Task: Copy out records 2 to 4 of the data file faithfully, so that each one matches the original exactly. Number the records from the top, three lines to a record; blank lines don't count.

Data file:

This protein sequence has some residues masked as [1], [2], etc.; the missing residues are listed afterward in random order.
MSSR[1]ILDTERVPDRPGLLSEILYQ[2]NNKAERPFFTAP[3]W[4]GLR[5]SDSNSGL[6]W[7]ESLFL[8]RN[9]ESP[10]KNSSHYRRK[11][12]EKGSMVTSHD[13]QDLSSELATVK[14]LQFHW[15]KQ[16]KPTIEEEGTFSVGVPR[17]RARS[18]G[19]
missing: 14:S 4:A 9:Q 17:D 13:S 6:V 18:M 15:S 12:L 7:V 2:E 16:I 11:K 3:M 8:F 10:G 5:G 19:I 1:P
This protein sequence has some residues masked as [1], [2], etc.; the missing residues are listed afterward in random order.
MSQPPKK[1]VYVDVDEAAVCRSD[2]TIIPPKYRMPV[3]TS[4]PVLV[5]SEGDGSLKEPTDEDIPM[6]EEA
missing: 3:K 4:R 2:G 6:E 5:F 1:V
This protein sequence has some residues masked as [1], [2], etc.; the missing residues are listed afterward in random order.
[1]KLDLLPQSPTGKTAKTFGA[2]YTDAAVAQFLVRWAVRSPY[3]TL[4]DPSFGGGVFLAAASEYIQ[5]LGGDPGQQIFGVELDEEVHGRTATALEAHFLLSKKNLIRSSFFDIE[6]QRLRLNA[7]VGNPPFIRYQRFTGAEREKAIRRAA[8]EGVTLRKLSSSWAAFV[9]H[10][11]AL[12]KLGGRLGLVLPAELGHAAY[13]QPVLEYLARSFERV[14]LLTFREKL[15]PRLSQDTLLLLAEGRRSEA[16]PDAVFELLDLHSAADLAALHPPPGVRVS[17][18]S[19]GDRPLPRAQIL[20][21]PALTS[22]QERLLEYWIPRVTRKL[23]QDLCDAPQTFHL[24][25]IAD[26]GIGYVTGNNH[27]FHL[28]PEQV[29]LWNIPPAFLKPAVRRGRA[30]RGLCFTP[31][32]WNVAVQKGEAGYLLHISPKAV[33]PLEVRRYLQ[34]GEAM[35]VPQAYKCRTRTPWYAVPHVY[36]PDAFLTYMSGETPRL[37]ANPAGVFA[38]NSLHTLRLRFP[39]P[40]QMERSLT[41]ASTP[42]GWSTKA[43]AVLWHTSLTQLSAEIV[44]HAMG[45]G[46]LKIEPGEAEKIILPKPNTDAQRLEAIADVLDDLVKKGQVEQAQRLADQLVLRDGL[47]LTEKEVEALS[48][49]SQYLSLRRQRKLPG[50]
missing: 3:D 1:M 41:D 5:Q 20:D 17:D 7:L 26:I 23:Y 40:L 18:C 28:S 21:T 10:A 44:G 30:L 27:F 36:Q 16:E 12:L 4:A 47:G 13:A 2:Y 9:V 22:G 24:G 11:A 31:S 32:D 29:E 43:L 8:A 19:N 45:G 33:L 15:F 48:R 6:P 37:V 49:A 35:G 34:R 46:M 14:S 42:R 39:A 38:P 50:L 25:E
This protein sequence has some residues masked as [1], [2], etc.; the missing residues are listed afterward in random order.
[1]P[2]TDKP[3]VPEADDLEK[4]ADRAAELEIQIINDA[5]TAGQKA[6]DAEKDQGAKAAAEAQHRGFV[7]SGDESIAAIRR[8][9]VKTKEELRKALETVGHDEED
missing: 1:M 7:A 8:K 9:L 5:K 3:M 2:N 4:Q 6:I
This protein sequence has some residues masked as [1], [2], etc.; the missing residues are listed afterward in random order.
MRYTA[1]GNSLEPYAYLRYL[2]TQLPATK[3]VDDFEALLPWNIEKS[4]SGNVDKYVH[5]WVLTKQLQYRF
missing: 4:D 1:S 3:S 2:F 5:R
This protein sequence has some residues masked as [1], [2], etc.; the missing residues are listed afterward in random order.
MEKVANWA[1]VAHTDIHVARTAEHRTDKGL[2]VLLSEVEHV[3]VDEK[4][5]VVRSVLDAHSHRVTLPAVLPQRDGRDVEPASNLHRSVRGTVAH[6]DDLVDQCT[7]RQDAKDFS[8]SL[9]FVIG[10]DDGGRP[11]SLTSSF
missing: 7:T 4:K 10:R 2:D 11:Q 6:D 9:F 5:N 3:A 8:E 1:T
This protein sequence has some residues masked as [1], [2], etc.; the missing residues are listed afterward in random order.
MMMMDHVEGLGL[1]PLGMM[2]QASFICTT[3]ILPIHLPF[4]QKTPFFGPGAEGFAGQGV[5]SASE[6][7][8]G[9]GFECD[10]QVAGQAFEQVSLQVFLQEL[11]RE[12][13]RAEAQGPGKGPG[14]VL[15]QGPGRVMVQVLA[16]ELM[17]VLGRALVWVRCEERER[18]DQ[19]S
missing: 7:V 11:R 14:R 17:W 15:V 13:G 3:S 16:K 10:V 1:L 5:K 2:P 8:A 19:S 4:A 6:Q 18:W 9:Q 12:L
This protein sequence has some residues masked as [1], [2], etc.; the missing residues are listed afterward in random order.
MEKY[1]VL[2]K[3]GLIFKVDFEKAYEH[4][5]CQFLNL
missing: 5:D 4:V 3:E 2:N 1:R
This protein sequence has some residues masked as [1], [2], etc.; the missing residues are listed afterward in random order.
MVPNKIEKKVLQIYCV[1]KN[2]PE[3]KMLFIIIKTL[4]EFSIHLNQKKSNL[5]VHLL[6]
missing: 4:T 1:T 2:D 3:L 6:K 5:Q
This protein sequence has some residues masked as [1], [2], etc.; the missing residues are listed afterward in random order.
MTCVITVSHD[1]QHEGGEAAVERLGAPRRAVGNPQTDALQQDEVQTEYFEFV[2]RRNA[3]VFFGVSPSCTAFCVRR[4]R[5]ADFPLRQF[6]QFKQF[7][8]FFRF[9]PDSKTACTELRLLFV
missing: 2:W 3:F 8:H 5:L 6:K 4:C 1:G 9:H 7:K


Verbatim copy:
This protein sequence has some residues masked as [1], [2], etc.; the missing residues are listed afterward in random order.
MSQPPKK[1]VYVDVDEAAVCRSD[2]TIIPPKYRMPV[3]TS[4]PVLV[5]SEGDGSLKEPTDEDIPM[6]EEA
missing: 3:K 4:R 2:G 6:E 5:F 1:V
This protein sequence has some residues masked as [1], [2], etc.; the missing residues are listed afterward in random order.
[1]KLDLLPQSPTGKTAKTFGA[2]YTDAAVAQFLVRWAVRSPY[3]TL[4]DPSFGGGVFLAAASEYIQ[5]LGGDPGQQIFGVELDEEVHGRTATALEAHFLLSKKNLIRSSFFDIE[6]QRLRLNA[7]VGNPPFIRYQRFTGAEREKAIRRAA[8]EGVTLRKLSSSWAAFV[9]H[10][11]AL[12]KLGGRLGLVLPAELGHAAY[13]QPVLEYLARSFERV[14]LLTFREKL[15]PRLSQDTLLLLAEGRRSEA[16]PDAVFELLDLHSAADLAALHPPPGVRVS[17][18]S[19]GDRPLPRAQIL[20][21]PALTS[22]QERLLEYWIPRVTRKL[23]QDLCDAPQTFHL[24][25]IAD[26]GIGYVTGNNH[27]FHL[28]PEQV[29]LWNIPPAFLKPAVRRGRA[30]RGLCFTP[31][32]WNVAVQKGEAGYLLHISPKAV[33]PLEVRRYLQ[34]GEAM[35]VPQAYKCRTRTPWYAVPHVY[36]PDAFLTYMSGETPRL[37]ANPAGVFA[38]NSLHTLRLRFP[39]P[40]QMERSLT[41]ASTP[42]GWSTKA[43]AVLWHTSLTQLSAEIV[44]HAMG[45]G[46]LKIEPGEAEKIILPKPNTDAQRLEAIADVLDDLVKKGQVEQAQRLADQLVLRDGL[47]LTEKEVEALS[48][49]SQYLSLRRQRKLPG[50]
missing: 3:D 1:M 41:D 5:Q 20:D 17:D 7:L 26:I 23:Y 40:L 18:C 28:S 21:T 10:A 44:G 30:L 27:F 36:Q 16:E 12:L 4:A 47:G 13:A 2:Y 9:V 22:G 24:G 11:A 31:S 32:D 29:E 43:L 8:A 19:N 45:G 33:L 15:F 48:R 6:P 37:V 49:A 35:G 34:R 46:M 14:S 42:R 39:A 38:P 50:L 25:E
This protein sequence has some residues masked as [1], [2], etc.; the missing residues are listed afterward in random order.
[1]P[2]TDKP[3]VPEADDLEK[4]ADRAAELEIQIINDA[5]TAGQKA[6]DAEKDQGAKAAAEAQHRGFV[7]SGDESIAAIRR[8][9]VKTKEELRKALETVGHDEED
missing: 1:M 7:A 8:K 9:L 5:K 3:M 2:N 4:Q 6:I